She calls it the Lord’s Pool, God’s Pool on occasion. I have no idea why, but if I had to guess I would say that I told her it was His pool because He provided the way to go there.
As long as she’s been alive it has been a staple in the Martin Summer. My niece Ellie Grace, gets to spend a large majority of the summer as a Martin and because we frequent the pool so does she. That particular pool became a part of our everyday many years ago.
It all started one summer some years back, to date one of the most difficult summers for Scott Martin and myself. We were ill-equipped house parents at the local children’s home. We had 3 unique Martins of our own, a home full of diverse and unique children, and some marital trials that we just were not equipped to sort through. The pool became a welcome and frequent diversion. I remember spending those first of many pool-going times counting. Counting people to make sure all were afloat, no one had drowned on my watch. I also spent a lot of time treading water. Hours in the deep end turned to days it seemed. Teaching children the art of something that is second nature to me, something I could do long before I could walk. Reaching for little hands extended in my direction constantly encouraging and cheering on, “just a little farther, you can do it.” Reassuring time and again that the water was nothing to be really afraid of but to be watchful and on the alert at all times, a healthy fear, is what my Mama calls it.
I spent time squeezing those same wet extremities into puddle jumpers and arm floaties. Applying layer after layer of sunscreen. I applied sunscreen like layers of sealant covering sun exposed bodies. Countless cans, bottles, tubes in all manner of SPF but none less than 30, have sacrificed themselves in the name of UV protection within its enclosure. I’ve secretly often wondered if all that sunscreen has left a hole in the ozone just above this tiny oasis. And I would tread water, sometimes for hours. Trying with everything that is in me to stay afloat. I would cheer from the water as wobbly terrified knees made their way to the end of the diving board, the dull thud typical accompaniment for the inexperienced jumper in contrast to the high-pitched clang of the experienced diver.
I’ve judged multiple cannonball, back buster, belly buster, toothpick, can opener, and amateur diving contests, all the while I would tread water. Unable to take hold of anything but the water itself. I’ve witnessed countless Mamas utter words I’ve uttered myself and seen record numbers of cardboard crust pizza place pizzas make their way there, their boxes discarded in the familiar garbage cans that dot the perimeter. Things have changed, yet somehow they seem to stay the same, and I would tread water. I would return home exhausted and energized all at the same time. My own stringy wet hair, sun-kissed shoulders, and “noodle legs” proof of the day’s adventure. The deep never alarming or scary to me, but exhausting just the same.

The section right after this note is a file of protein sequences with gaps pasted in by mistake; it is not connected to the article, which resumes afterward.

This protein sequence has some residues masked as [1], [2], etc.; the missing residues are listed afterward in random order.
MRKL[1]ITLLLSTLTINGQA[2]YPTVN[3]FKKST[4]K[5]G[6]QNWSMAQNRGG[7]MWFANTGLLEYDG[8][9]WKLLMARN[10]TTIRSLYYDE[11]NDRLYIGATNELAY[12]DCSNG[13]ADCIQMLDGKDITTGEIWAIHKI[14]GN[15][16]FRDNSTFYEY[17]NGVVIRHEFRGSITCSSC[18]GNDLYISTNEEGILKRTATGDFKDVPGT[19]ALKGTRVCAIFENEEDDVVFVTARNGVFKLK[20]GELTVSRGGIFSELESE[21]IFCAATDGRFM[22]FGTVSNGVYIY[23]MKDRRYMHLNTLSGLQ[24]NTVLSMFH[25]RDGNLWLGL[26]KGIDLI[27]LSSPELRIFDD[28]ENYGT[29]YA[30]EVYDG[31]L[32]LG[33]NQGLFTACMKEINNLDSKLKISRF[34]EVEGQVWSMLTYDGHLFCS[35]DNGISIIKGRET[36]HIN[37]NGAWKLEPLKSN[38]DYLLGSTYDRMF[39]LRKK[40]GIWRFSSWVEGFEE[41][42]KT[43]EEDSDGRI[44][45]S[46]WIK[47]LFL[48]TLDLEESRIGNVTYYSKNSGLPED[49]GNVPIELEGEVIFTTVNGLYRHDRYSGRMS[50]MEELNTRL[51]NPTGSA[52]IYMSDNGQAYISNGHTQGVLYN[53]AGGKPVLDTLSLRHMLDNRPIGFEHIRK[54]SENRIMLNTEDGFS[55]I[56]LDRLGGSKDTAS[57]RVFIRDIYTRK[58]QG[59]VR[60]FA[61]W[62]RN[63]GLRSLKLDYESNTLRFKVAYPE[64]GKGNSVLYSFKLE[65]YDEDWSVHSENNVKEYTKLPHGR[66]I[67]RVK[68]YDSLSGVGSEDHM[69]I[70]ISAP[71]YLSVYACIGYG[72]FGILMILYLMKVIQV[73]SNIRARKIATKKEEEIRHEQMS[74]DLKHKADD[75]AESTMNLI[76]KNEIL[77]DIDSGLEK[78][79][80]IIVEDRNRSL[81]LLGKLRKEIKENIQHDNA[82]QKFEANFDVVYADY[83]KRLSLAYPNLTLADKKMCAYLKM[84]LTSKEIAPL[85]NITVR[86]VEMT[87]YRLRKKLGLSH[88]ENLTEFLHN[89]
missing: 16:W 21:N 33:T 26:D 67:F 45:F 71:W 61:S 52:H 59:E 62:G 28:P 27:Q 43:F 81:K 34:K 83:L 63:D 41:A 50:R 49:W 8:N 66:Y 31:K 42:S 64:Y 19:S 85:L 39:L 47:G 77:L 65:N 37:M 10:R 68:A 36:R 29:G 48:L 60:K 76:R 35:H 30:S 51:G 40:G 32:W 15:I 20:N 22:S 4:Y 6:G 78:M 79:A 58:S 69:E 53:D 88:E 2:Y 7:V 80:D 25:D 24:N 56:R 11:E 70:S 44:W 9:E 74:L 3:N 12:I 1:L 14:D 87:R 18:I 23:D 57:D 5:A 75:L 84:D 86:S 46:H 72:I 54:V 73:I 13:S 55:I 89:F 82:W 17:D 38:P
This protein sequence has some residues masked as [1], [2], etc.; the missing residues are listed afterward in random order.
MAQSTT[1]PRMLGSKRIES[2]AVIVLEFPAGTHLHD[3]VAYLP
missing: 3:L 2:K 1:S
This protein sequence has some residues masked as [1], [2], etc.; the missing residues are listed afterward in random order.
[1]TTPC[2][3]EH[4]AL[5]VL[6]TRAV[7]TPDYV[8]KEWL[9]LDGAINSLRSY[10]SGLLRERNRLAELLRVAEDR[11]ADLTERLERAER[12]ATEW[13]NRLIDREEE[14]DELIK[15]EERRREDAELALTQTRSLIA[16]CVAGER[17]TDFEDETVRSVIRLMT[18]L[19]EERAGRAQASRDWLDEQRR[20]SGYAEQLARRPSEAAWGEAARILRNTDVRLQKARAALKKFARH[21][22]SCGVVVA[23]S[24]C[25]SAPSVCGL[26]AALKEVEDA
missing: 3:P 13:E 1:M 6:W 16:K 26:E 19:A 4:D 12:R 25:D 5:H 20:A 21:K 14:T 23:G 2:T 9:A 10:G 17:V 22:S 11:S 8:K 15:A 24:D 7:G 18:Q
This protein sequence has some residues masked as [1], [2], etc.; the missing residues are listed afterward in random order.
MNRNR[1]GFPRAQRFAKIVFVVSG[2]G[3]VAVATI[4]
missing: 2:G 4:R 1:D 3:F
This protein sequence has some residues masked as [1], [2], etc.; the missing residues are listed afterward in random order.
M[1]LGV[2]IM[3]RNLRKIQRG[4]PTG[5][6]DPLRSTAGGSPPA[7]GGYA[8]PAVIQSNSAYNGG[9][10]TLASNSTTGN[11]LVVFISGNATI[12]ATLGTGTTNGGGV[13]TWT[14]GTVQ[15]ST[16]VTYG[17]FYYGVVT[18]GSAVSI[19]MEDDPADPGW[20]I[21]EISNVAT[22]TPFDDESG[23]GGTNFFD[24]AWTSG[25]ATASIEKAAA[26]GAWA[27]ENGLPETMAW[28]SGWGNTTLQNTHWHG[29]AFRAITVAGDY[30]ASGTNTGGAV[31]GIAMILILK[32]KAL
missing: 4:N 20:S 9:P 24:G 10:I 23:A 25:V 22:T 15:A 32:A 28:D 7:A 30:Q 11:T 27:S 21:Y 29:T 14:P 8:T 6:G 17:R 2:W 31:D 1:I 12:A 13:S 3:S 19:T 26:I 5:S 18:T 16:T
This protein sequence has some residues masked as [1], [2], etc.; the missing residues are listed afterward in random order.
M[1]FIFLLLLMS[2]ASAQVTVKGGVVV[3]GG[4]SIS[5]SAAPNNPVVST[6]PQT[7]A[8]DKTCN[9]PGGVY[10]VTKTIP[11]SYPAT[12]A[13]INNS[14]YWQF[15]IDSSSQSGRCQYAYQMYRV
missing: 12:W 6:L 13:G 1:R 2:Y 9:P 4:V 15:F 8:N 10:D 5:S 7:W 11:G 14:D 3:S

I’ve packed thousands of pool snacks in all manner to feed the hungry masses declaring their starvation. Their behavior and famished declarations would lead you to think they’d never seen food. Needless to say, a mere 30 minutes before they had devoured a Popsicle from the snack room freezer purchased with quarters from a ziplock bag that is itself a staple in the pool bag. The plastic ziplock bag of coinage shares space with books that have worn and tattered covers, dog-eared pages made that way from constant trips home and back alongside soggy towels and pool toys. I carry them just in case, not because they’ve actually been read, because they haven’t. To date, I can not think of one book I’ve actually started and finished there.
These trees that surround that place have witnessed much. In the Martin home alone it witnessed, Ellie Grace’s first steps, the emotional caution that always follows a period of uncertainty, countless refereed arguments amongst those named Martin, milestone birthdays, a visiting raccoon that had a hankering for sweets, his craving quickly satisfied by said arguing Martins. Each upcoming school year lesson plans laid out and navigated on the umbrella covered wrought iron table, none exceptionally level, but very functional all the same.
The Martins have always had an uncanny knack for ushering in thunder, requiring a 20 minute hiatus. I don’t mind the hiatus so much yet the snack bag is given a workout.
The items of the lost and found have never stayed lost for very long, the Martins have a way of finding something lost or broken and giving it purpose. Recently a game of “whack-a-mole” was played in the 4 ft by Charlotte and Shelton with an abandoned and faded pink noodle. Imagination, necessity, and discarded rubbish are the makings of invention for the Martins.
As time has passed and much has changed and much has stayed the same, I find that I don’t tread water as much. I’m finding that the investment early on is paying off. I suppose that pool, the summers are an allegory of parenting itself. Invest early, do your dead level best not to drown or let someone else drown, and when they are older they’ll take to the water with a healthy fear, never fully aware of the sacrifice that was made on their behalf. As second nature to them as anything, and they will pass that art on to their very own.
The King’s Word says something to that effect:
Proverbs 22:6 Train up a child in the way he should go; even when he is old he will not depart from it.
The days of being waterlogged and weary have turned into life lessons and memories that they will carry with them forever. Ellie Grace named it the Lord’s Pool and it is indeed, both metaphorically and literally. I am beginning to understand that all those days of treading water, I was never alone, laughter was never in short supply, and watchful eyes from above were always present.